- About LA Clay -
What's the Process
Hi welcome to my site, My name is Lea.
I've been building up my ceramic skills for a couple of years now, I work full time so evenings or weekends are my chance to get my hands dirty and make some Pottery in my shed.
I start off my figuring out what I want to make, at the moment I'm enjoying learning how to create my own moulds and slip cast products. Once a mould is created and ready I begin with Liquid Clay (Slip), this is poured into the mould
The plaster mould pulls water out of the clay, causing the clay to thicken up. The slip is left until it has the correct wall thickness, then the remaining clay is poured out of the mould, leaving a cast of the product I'm making. I leave the product in the mould to firm up, if taken out straight away it would warp and fold in on its self.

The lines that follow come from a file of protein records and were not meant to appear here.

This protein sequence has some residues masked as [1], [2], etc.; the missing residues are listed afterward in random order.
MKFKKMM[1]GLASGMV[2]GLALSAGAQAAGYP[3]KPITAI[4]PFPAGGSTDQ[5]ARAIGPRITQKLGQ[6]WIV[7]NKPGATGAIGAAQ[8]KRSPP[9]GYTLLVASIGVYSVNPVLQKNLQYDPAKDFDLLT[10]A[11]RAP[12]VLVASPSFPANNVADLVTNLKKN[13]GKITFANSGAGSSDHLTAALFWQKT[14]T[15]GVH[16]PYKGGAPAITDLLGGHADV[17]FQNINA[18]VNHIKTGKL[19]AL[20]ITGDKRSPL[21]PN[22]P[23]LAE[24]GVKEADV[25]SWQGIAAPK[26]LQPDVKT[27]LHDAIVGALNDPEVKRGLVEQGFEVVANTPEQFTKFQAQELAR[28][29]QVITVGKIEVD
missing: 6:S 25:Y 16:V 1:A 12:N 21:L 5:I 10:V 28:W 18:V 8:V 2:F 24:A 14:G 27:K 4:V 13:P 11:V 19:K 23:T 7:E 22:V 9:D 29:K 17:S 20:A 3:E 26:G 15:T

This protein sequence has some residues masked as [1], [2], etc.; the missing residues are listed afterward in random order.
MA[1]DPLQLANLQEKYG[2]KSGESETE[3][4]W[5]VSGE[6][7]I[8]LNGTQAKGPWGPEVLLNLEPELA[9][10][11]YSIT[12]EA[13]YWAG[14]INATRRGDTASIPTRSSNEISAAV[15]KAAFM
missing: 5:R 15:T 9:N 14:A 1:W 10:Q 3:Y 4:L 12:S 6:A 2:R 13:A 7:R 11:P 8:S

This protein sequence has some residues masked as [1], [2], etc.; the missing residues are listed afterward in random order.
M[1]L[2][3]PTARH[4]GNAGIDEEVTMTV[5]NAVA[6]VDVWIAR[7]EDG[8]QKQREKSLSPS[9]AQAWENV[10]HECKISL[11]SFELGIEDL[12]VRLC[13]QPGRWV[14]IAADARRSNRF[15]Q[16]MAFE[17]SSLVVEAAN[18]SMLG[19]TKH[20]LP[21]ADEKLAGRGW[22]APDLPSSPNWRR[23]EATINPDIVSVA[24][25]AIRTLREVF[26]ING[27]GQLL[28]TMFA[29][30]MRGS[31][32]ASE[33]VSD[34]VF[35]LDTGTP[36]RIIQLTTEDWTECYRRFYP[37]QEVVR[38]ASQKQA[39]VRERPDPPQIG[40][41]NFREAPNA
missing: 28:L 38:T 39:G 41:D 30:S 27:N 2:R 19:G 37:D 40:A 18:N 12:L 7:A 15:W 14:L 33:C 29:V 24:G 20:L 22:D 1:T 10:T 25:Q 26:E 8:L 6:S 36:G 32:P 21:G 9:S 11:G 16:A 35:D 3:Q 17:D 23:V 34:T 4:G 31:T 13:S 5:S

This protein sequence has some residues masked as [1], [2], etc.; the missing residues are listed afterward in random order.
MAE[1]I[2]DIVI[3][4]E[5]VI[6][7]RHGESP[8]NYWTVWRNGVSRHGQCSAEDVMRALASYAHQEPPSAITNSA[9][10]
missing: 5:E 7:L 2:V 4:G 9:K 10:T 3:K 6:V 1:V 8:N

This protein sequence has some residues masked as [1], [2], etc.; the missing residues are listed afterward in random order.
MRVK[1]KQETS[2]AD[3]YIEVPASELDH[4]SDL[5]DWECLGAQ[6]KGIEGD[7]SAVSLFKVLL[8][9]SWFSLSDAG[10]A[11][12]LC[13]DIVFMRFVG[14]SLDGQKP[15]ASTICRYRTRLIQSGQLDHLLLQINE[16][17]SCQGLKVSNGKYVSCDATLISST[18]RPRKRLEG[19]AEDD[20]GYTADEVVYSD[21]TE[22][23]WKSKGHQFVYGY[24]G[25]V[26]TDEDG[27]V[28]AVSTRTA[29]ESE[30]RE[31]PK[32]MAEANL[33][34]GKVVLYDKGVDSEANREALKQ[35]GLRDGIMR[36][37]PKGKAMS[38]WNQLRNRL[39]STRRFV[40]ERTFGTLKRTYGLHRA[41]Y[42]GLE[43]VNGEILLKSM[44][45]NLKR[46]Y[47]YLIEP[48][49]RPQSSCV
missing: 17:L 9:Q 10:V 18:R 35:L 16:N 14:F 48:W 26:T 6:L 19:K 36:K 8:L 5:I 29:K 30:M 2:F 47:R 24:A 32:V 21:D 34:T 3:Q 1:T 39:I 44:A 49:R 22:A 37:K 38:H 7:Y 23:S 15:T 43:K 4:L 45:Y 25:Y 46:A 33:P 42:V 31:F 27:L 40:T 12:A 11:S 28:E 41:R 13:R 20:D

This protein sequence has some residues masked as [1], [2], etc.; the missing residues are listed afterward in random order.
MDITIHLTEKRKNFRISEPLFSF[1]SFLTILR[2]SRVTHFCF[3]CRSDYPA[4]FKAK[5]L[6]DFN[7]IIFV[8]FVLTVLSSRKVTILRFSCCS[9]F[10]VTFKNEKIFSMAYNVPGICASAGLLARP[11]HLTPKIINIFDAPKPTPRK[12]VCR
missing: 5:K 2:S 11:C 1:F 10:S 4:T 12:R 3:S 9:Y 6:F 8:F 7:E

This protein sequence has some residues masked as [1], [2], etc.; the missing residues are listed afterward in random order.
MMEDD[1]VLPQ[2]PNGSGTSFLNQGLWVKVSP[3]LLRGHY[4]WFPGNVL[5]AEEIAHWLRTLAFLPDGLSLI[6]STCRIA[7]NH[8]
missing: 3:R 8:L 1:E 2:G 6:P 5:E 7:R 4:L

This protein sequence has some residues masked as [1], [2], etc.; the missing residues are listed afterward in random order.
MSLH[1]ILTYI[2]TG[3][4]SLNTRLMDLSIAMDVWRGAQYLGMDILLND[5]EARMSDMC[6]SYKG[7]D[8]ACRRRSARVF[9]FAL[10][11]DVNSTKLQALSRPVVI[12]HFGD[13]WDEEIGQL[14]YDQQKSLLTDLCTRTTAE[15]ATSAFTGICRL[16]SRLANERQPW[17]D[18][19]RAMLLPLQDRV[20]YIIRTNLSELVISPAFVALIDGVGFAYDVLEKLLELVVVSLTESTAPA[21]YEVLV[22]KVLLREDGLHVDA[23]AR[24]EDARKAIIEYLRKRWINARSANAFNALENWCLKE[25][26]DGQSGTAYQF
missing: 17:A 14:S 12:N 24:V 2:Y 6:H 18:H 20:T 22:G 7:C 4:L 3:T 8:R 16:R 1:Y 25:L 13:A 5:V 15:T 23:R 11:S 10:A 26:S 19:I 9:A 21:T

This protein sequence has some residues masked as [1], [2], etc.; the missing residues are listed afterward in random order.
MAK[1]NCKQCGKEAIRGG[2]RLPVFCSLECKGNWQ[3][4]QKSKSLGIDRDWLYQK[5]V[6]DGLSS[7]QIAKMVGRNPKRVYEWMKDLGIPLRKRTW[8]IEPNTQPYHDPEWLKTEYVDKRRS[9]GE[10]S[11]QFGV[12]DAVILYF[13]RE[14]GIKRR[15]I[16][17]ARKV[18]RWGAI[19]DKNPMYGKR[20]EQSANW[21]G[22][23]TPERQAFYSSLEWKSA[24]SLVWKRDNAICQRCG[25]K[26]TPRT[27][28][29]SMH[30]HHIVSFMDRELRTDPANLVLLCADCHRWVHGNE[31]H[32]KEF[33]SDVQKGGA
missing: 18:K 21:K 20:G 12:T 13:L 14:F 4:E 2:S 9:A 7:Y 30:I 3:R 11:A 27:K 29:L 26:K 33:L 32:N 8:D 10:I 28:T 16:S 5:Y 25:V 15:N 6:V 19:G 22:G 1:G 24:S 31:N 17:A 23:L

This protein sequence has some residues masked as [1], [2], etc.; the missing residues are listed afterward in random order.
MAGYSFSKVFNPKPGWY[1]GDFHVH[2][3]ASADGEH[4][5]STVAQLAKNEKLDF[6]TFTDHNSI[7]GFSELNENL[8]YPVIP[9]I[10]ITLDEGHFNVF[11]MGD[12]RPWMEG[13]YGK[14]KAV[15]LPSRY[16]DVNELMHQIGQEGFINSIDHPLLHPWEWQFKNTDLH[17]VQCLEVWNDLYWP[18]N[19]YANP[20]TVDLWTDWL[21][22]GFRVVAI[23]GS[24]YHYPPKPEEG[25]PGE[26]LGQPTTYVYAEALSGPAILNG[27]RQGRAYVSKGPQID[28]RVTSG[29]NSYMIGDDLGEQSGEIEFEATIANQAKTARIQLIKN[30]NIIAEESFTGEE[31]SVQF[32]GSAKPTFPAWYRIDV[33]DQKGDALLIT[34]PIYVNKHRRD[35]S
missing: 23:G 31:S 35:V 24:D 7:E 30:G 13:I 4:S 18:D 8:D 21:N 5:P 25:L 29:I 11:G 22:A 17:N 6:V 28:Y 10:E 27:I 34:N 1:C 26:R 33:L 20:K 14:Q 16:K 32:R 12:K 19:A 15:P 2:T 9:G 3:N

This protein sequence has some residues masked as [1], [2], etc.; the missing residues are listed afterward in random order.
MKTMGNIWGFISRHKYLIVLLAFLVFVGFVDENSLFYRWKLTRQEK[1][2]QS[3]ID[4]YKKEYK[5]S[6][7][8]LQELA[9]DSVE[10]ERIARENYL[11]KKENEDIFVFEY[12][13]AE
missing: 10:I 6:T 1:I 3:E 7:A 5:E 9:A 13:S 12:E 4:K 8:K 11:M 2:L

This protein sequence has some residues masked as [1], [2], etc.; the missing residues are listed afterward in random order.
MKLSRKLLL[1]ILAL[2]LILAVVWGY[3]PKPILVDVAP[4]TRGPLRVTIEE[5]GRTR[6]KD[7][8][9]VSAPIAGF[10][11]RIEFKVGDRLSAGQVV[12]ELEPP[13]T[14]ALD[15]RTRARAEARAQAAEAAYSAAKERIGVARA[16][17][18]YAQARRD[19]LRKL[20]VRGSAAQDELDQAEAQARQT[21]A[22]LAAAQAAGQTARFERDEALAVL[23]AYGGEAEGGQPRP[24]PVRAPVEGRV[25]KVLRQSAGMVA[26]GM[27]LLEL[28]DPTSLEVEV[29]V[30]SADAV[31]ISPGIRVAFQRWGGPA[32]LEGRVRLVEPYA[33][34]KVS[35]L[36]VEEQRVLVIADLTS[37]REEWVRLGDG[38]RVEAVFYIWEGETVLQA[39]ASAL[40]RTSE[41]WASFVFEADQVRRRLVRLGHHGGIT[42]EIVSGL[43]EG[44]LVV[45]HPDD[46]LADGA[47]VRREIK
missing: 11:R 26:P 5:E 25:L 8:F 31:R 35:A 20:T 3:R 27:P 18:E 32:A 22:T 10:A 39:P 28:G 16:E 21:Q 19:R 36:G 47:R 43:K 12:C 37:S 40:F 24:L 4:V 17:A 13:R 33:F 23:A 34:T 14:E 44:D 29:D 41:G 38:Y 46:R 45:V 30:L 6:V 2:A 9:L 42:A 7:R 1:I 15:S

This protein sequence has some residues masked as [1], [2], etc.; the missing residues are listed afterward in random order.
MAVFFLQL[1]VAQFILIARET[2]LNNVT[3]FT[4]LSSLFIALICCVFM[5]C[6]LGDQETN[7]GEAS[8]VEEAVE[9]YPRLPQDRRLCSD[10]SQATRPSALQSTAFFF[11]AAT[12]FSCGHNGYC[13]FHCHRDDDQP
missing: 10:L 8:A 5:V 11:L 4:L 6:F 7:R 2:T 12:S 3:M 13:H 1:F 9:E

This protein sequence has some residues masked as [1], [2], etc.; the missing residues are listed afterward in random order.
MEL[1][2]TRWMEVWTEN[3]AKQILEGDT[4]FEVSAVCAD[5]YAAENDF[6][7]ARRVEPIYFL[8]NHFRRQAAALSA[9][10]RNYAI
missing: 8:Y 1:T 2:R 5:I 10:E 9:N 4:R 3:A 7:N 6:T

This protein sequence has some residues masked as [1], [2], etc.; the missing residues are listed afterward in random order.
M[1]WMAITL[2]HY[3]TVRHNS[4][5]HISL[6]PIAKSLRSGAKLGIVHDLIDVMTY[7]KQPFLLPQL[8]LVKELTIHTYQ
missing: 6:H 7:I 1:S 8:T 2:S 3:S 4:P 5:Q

Once the product is firm enough, it is taken out and cleaned up, Sometimes there will be excess clay around the seam lines that needs to be removed and and overall sponge down given to make sure its ready for a bisque fire.
In order to run a Bisque fire all products need to be 100% dry, if I were to put wet clay into a bisque fire the water in the clay would turn to steam and the steam would cause the product to explode. ( patience is a virtue)
I run a bisque fire for all of the products that have dried out, this 1st firing can run from 7 - 12+ hours depending on the speed I set the firing at.
When the bisque firing is complete, the products are ready to be decorated with different glazes.
Once all mugs are covered in glaze, they can go into the final glaze firing, again this can be anywhere from 7 - 12+ hours, firing at more the 1200 Degrees Celsius
When the Kiln has cooled down I can open it to see how everything turned out, this has to be the most exciting part!.
So as you can see, start to finish it can take me 2 weeks to have a product that's ready to go to its forever home.